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Did Osama Bin Laden Advise His Kids Against A Life Of Terror?

Osama bin Laden, the slippery chief of the dreaded terrorist group Al-Qaeda, was shot dead by a CIA-led team at a compound inside Pakistan last year.

Did Osama bin Laden, the great Islamic leader who had promoted Jihad as a sacred duty of all Muslims advise his children against a life of terror?

According to family sources, Bin Laden, the face behind the horrific Sept. 11 attacks that killed 3,000 people didn’t want his children to follow his footsteps.

"He told his own children and grandchildren, go to Europe and America and get a good education. You have to study, live in peace and don't do what I am doing or what I have done," says Zakara al-Sadah, whose sister Amal was the al-Qaeda chief's fifth wife.

Though none have been charged with any crime, Bin Laden’s family has been captive in an Islamabad flat for months against their will. They are closely guarded by Pakistan's Inter-Services Intelligence (ISI) spy agency.

Family members held captive in Pakistan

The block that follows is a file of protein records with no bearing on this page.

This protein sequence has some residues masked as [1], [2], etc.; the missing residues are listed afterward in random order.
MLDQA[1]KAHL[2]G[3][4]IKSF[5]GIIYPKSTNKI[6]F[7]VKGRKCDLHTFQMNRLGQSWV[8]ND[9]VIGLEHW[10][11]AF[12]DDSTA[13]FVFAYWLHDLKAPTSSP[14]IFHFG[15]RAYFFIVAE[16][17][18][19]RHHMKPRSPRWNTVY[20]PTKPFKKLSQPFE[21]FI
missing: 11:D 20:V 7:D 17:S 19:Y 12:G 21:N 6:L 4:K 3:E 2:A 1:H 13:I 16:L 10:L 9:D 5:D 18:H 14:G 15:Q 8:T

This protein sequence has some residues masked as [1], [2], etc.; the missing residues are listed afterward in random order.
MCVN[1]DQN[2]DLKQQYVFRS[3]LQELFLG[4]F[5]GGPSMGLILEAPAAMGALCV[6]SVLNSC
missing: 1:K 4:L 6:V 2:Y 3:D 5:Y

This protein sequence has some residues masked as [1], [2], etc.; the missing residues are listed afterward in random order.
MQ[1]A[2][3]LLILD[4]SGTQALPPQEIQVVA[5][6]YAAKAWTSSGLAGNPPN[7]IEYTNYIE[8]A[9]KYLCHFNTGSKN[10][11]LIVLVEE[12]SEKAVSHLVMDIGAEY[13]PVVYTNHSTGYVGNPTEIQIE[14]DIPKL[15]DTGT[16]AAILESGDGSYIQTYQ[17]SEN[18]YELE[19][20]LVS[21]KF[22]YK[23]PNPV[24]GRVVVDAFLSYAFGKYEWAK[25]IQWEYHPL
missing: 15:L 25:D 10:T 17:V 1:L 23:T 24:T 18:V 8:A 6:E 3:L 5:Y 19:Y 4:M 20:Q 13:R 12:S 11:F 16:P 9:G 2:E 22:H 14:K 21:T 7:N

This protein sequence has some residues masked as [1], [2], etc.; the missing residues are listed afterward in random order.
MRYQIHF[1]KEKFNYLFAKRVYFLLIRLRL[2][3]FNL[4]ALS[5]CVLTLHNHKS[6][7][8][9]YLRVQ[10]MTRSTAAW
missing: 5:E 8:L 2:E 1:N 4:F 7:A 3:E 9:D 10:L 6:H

Osama bin Laden, the slippery chief of the dreaded terrorist outfit Al-Qaeda, was shot dead by a CIA-led team at a compound inside Pakistan last year.

The 54-year-old Muslim fanatic had been on the run since the U.S.-led invasion of Afghanistan overthrew the ruling Taliban regime, which had given refuge to the Saudi exile.

Three of Bin Laden’s wives and nine of his children were discovered in a compound in Abbottabad, about 65km north-east Islamabad, during the military operation.

Though none have been charged with any crime, Bin Laden’s family has been captive in an Islamabad flat for months against their will. They are closely guarded by Pakistan's Inter-Services Intelligence (ISI) spy agency.

Sadah, a 24-year-old journalism student has come from Yemen to secure their release but Pakistani officials have refrained from issuing them with passports believing they are harboring vital information.

Children traumatized
According to Sadah, the kids who had witnessed their father killed in raid are still troubled by the events of that fateful day.

Cooped up in the flat 24/7 they refuse to eat and have not seen sunlight for over nine months.

Sadah stated, “These children have seen their father killed and they need a caring environment, not a prison - whatever you think of their father and what he has done."

"They have never had a normal life. They do not know what it is like to see the sun and to run around the garden. It breaks my heart to see them."

Moreover, Amal, a Yemini and the Osama’s two other wives, Khairiah and Siham from Saudi Arabia, have gone on a hunger strike as a protest against their forced imprisonment.

Senior Pakistani officials meanwhile stated on Sunday that they are ready to free the family.

“They are with us now and are living a comfortable life. It’s a case of waiting for their respective countries to take them back,” the official said.